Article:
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Old man winter has arrived

The pheasants have seen a lot less bare ground this winter than they had grown accustomed to. Photo by Carrie Stadheim

“Right now, conditions are what they call neutral,” said South Dakota’s fire meteorologist Darren Clabo. He looks ahead at possible moisture and temperatures to determine fire danger for South Dakota, said regarding the two “opposite” weather patterns “El Nino” and “La Nina.” He explained that neither of those activities is affecting weather currently and likely they won’t for the next few months. The name for the current weather situation is ENSO – El Nino Southern Oscillation, which is the pattern that constitutes the shifting between the two weather patterns. “This is unfortunate for forecasters because we like to look at these weather patterns to have something to grab information from.” The lack of activity, he said, lends to a decreased confidence in long term forecasts.

The cold snaps Tri-State Livestock News readers have noticed throughout the fall are due to the location of the jet stream, Clabo explained. “This fall we’ve had a very active upper level jet stream. So we’ll have three or four days of nice sunny weather and then the upper level trough (storm system) comes through and temperatures plummet,” he said. Clabo explained that when the jet stream is located to the south, the region north of it experiences cold weather.

According to the Climate Prediction Center, ENSO neutral conditions should continue through next summer. This basically suggests average oceanic water temperature. Beyond the next six months is difficult to know, he explained.

Clabo, who works as an instructor in the Department of Atmospheric and Environmental Sciences in the S.D. School of Mines and Technology explained the differences between El Nino and La Nina.

“El Nino and La Nina are two different phenomena that occur in equatorial Pacific Ocean.” While El Nino and La Nina have become more well known, Clabo said there are actually many warming, cooling and other patterns affecting worldwide weather. “There are a lot of other oceanic oscillations. Something is working all the time. You try to parse out details of each one as well as you can to determine upcoming weather patterns in this region.

El Nino, he explained, is a warming of equatorial pacific ocean – off the western coast of South America.

La Nina is just the opposite. She amounts to cooler than usual temperatures off coast of South America in the equatorial position.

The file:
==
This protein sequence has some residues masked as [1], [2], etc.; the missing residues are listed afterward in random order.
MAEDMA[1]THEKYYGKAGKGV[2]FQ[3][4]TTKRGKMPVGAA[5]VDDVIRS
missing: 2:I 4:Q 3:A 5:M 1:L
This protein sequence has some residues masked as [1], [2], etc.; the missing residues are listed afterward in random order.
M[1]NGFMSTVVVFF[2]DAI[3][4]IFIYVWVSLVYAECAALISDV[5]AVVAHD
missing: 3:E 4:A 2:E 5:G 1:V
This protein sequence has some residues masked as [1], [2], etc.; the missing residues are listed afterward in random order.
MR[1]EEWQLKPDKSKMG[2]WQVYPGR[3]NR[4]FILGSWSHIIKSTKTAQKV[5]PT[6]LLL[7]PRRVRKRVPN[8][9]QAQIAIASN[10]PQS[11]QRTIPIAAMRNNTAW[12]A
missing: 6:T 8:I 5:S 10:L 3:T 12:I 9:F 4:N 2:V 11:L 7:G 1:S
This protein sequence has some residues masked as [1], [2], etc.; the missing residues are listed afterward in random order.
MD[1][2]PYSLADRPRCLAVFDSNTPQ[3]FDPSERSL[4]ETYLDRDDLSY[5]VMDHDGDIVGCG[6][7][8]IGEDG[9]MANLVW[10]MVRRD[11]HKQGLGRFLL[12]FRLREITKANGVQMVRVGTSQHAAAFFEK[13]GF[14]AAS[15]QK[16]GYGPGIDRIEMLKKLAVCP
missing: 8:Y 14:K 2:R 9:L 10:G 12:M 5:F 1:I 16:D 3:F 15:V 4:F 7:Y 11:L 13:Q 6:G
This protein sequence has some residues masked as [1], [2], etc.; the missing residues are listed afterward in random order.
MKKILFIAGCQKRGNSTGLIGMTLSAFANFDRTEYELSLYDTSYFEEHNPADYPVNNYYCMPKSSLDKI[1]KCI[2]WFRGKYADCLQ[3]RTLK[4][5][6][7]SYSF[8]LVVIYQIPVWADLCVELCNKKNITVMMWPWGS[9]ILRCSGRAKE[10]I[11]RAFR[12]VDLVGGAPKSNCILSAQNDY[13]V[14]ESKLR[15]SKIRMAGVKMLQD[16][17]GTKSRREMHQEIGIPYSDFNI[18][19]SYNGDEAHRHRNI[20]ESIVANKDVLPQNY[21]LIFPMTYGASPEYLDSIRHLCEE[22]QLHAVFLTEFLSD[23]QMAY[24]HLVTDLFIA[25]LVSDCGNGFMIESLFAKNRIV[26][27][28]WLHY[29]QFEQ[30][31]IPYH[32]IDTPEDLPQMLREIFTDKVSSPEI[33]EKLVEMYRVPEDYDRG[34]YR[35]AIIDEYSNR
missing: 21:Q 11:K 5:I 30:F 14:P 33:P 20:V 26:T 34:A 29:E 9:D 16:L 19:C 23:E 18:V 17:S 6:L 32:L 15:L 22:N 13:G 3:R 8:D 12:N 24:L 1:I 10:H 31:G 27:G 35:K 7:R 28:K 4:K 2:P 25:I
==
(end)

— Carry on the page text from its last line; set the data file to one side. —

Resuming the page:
What does this mean for the Tri-State Livestock News region? “El Nino causes cooler than average summers with no predictable higher or lower than average precipitation. La Nina tends to produce summers with temperatures around the “climatalogical average” and less moisture.

Clabo that while the fall has seemed cooler than normal, we are not dealing with one of the weather patterns discussed earlier.

He also explained that predicting weather patterns three to eight months out is a challenge for all forecasters. “We can predict seven days with pretty high accuracy and we can get these climate forecasts 10 or 20 years out but the middle of the road is a lot more difficult.”

“Everyone’s asking me what next summer is going to be like. All of the predictive services thought the summer of 2013 was going to be a drought summer and obviously it wasn’t. Seasonal forecasting is difficult.”

Right now, his best estimation for the coming months is that “everything is trending toward average precipitation through the winter.” Clabo agrees it has been “cooler than average” over the last month. “So we tend to stretch those patterns. Since it has been cold it will likely be cold into the beginning of January. Beyond that we are trending toward an average winter for precipitation and temperature,” he said.

Even through spring the signs are pointing to a “pretty average” weather pattern, whatever that is. “Average” means that the likelihood of higher than average or lower than average temperatures or precipitation are about the same, he explained.

El Niño was originally recognized by fisherman off the coast of South America as the appearance of unusually warm water in the Pacific ocean, occurring near the beginning of the year. El Niño means The Little Boy or Christ child in Spanish. This name was used for the tendency of the phenomenon to arrive around Christmas, according to the National Oceanic and Atmospheric Administration (NOAA). The organization also states that El Ninos occurred in 1986-1987, 1991-1992, 1993, 1994, 1997-1998. It is unusual for El Niños to occur in such rapid succession, as has been the case during 1990-1994, said the NOAA.

The NOAA said previous cold phases caused by La Nina occurred in: 1904, 1908, 1910, 1916, 1924, 1928, 1938, 1950, 1955, 1964, 1970, 1973, 1975, 1988, 1995. F


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